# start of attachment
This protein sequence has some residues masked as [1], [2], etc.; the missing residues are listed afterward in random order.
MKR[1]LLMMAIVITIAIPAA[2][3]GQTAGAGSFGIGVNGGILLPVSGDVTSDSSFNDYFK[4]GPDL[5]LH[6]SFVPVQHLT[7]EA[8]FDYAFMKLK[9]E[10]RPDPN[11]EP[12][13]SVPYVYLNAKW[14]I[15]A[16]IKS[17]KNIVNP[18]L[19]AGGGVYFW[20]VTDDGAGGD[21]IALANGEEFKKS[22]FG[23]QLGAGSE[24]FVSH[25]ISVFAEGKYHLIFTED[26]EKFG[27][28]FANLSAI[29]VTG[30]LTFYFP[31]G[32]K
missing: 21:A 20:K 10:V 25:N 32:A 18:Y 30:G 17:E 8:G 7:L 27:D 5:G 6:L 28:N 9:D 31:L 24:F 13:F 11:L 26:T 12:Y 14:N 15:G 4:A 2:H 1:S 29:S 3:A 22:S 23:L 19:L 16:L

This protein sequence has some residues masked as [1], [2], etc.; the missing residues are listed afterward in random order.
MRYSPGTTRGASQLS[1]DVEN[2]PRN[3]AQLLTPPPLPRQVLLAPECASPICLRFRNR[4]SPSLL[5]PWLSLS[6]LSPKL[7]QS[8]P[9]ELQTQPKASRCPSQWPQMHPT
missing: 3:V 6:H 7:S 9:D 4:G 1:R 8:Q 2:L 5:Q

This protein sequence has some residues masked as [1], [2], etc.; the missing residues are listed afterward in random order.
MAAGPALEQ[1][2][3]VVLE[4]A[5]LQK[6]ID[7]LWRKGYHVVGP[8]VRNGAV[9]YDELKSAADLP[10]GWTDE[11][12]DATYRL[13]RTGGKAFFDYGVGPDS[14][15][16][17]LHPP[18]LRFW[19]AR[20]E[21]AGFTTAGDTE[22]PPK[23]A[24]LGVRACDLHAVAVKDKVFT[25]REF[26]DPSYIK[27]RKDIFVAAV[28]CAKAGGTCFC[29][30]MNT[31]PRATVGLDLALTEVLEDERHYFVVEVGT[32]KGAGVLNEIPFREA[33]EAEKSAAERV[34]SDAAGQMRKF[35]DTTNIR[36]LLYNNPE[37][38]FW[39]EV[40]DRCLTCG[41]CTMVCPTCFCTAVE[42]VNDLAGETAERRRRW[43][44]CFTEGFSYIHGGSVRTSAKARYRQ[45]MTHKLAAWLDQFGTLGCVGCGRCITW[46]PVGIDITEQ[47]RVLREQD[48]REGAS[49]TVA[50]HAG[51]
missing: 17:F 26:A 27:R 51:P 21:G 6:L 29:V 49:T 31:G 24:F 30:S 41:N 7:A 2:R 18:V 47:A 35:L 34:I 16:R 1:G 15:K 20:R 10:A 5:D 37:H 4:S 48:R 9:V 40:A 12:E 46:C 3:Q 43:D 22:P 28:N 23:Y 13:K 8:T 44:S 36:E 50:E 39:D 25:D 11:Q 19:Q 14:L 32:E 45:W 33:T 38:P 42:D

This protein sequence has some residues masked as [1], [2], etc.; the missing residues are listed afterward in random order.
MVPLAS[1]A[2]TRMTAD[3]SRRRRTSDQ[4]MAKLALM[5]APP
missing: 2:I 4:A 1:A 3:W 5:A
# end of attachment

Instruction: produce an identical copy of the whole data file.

This protein sequence has some residues masked as [1], [2], etc.; the missing residues are listed afterward in random order.
MKR[1]LLMMAIVITIAIPAA[2][3]GQTAGAGSFGIGVNGGILLPVSGDVTSDSSFNDYFK[4]GPDL[5]LH[6]SFVPVQHLT[7]EA[8]FDYAFMKLK[9]E[10]RPDPN[11]EP[12][13]SVPYVYLNAKW[14]I[15]A[16]IKS[17]KNIVNP[18]L[19]AGGGVYFW[20]VTDDGAGGD[21]IALANGEEFKKS[22]FG[23]QLGAGSE[24]FVSH[25]ISVFAEGKYHLIFTED[26]EKFG[27][28]FANLSAI[29]VTG[30]LTFYFP[31]G[32]K
missing: 21:A 20:K 10:V 25:N 32:A 18:Y 30:G 17:E 8:G 7:L 27:D 5:G 6:L 28:N 9:D 31:L 24:F 13:F 11:L 26:T 12:Y 14:N 15:G 4:A 2:H 1:S 29:S 3:A 22:S 23:L 19:L 16:L

This protein sequence has some residues masked as [1], [2], etc.; the missing residues are listed afterward in random order.
MRYSPGTTRGASQLS[1]DVEN[2]PRN[3]AQLLTPPPLPRQVLLAPECASPICLRFRNR[4]SPSLL[5]PWLSLS[6]LSPKL[7]QS[8]P[9]ELQTQPKASRCPSQWPQMHPT
missing: 3:V 6:H 7:S 9:D 4:G 1:R 8:Q 2:L 5:Q

This protein sequence has some residues masked as [1], [2], etc.; the missing residues are listed afterward in random order.
MAAGPALEQ[1][2][3]VVLE[4]A[5]LQK[6]ID[7]LWRKGYHVVGP[8]VRNGAV[9]YDELKSAADLP[10]GWTDE[11][12]DATYRL[13]RTGGKAFFDYGVGPDS[14][15][16][17]LHPP[18]LRFW[19]AR[20]E[21]AGFTTAGDTE[22]PPK[23]A[24]LGVRACDLHAVAVKDKVFT[25]REF[26]DPSYIK[27]RKDIFVAAV[28]CAKAGGTCFC[29][30]MNT[31]PRATVGLDLALTEVLEDERHYFVVEVGT[32]KGAGVLNEIPFREA[33]EAEKSAAERV[34]SDAAGQMRKF[35]DTTNIR[36]LLYNNPE[37][38]FW[39]EV[40]DRCLTCG[41]CTMVCPTCFCTAVE[42]VNDLAGETAERRRRW[43][44]CFTEGFSYIHGGSVRTSAKARYRQ[45]MTHKLAAWLDQFGTLGCVGCGRCITW[46]PVGIDITEQ[47]RVLREQD[48]REGAS[49]TVA[50]HAG[51]
missing: 17:F 26:A 27:R 51:P 21:G 6:L 29:V 49:T 31:G 24:F 30:S 41:N 7:A 2:R 18:V 47:A 35:L 34:I 16:R 1:G 15:K 20:R 10:A 5:D 37:H 4:S 48:R 9:V 40:A 12:E 46:C 3:Q 43:D 22:P 28:N 23:Y 13:K 8:T 44:S 36:E 50:E 39:D 25:D 11:Q 19:Q 14:L 32:E 45:W 33:T 38:P 42:D

This protein sequence has some residues masked as [1], [2], etc.; the missing residues are listed afterward in random order.
MVPLAS[1]A[2]TRMTAD[3]SRRRRTSDQ[4]MAKLALM[5]APP
missing: 2:I 4:A 1:A 3:W 5:A